In birds and mammals, dispersal is sex-biased. Dispersal may be costly to female mammals because their reproductive success is limited by nutritional constraints, while males are limited by the number of females with whom they can successfully mate. Female mammals may benefit more from philopatry, remaining in or returning to their birthplace to breed, because they would be more familiar with resources, whereas males may benefit from increased dispersal because they would have greater access to mates. Female Belding’s ground squirrels (Urocitellus beldingi) remain in close proximity to their birthplace because they need a territory in which to rear their young and their mothers are able to help them defend their territories (Holekamp 1984). Similarly, female lions (Panthera leo) remain near their birthplaces so they can benefit from access to familiar hunting grounds and safe places to rear offspring (Pusey and Packer 1987), while dispersing male lions are able to mate with nonrelatives (Hanby and Bygott 1987). In birds, males may be more successful at establishing territories in their natal area, whereas females may benefit from the opportunity to disperse to choose different mates.

Cooperation. Cooperative behavior evolves to provide a benefit to another individual and increases the fitness of both the giver and the recipient. Rodents, mammalian carnivores, and birds with young that require a high degree of parental care may engage in cooperative breeding, in which non-breeding adults contribute physically, but not genetically, to rearing young. Helpers may increase offspring survival by providing additional protection from predators and more food. Helpers’ fitness may increase if individuals are able to learn parenting behaviors or inherit a territory.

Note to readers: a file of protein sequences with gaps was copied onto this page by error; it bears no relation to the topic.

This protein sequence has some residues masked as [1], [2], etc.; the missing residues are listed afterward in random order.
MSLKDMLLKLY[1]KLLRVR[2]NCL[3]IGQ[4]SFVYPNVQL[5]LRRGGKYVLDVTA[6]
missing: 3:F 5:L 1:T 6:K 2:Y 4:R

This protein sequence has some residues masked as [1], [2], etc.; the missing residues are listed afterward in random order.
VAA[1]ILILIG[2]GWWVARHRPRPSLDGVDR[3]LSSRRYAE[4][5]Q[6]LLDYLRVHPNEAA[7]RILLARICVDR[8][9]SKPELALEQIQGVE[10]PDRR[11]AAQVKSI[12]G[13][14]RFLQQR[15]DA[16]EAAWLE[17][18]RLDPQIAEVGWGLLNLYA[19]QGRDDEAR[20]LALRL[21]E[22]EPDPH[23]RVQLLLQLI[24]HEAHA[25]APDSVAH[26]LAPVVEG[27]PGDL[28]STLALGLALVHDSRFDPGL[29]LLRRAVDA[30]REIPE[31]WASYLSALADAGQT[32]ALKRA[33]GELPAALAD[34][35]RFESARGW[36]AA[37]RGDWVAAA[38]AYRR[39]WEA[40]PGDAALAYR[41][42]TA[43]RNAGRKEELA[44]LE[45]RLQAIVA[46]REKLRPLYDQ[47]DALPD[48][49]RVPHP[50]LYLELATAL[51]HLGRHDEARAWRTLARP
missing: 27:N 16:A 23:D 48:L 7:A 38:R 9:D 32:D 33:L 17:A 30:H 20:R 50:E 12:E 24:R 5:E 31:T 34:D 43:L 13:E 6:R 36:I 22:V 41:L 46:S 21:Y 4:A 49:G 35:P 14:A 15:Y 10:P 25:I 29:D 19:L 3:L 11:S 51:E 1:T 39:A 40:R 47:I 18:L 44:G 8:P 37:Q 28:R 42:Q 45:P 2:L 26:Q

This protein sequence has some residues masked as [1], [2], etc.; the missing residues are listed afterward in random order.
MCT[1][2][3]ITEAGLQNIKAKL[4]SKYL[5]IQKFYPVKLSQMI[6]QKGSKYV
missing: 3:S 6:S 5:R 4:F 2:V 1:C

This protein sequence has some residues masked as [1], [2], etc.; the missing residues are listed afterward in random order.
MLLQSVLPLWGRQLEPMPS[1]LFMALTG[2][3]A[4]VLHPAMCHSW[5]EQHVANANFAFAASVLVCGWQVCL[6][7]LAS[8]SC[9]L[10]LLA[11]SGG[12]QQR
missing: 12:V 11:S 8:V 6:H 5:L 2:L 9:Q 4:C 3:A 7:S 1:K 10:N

Cooperation may also be inter-specific. Aphids (Aphidoidea) secrete a liquid that ants (Formicidae) like to eat. In exchange, the ants protect aphids against predators and will sometimes raise their eggs and larvae inside their colony (Dawkins 1977). Some fishes, such as the goby (Gobiidae), will feed on ectoparasites of other fish.

Communication. Communication describes an action of one organism that changes the behavior of another organism. Communication can increase fitness if a stimulus or signal provides an advantage to either the signaler or its group.

Information may be communicated using visual, chemical, tactile, and/or auditory cues. The type of communication used by an individual is dependent upon their life history characteristics and environment. Both nocturnal and diurnal species use auditory cues to communicate. However, nocturnal animals are more likely to use olfactory signals that can be detected in the dark, while diurnal animals rely more heavily upon visual cues.

Individuals communicate to attract mates, scare off predators, and locate food. For example, male Mallorcan midwife toad (Alytes muletensis) calls stimulate the reproductive physiology of females (Lea et al. 2001). To alert gravid females that they are ready to reproduce, male threespine stickleback fish engage in elaborate courtship rituals that entice females to deposit eggs in their nests. Honeybees will engage in waggle dances to direct colony members to the location of food (von Frisch 1967). Signals also help individuals conserve their energy. For example, roaring in male lions and erection of spines in stickleback are less energetically expensive behaviors than attacking invaders.

Conclusion

Behavioral ecology has a rich history of study dating back to Darwin’s observations in the 1800s. Researchers focus on the purposes of behaviors and their adaptive advantages. Adaptive behaviors with a heritable basis increase individuals’ reproductive success and are under positive natural selection. The field focuses on ultimate causes of animal behavior, such as whether they maximize fitness and how behaviors vary among species. Foraging efficiency, territoriality, mating strategies, parental care, and communication are all types of behaviors that influence survival and reproductive success across species.

Cross-References

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Copyright information

© Springer International Publishing AG 2017

Authors and Affiliations

  1. 1.University of Alaska AnchorageAnchorageUSA

Section editors and affiliations

  • Russell Jackson
    • 1
  1. 1.University of IdahoMoscowUSA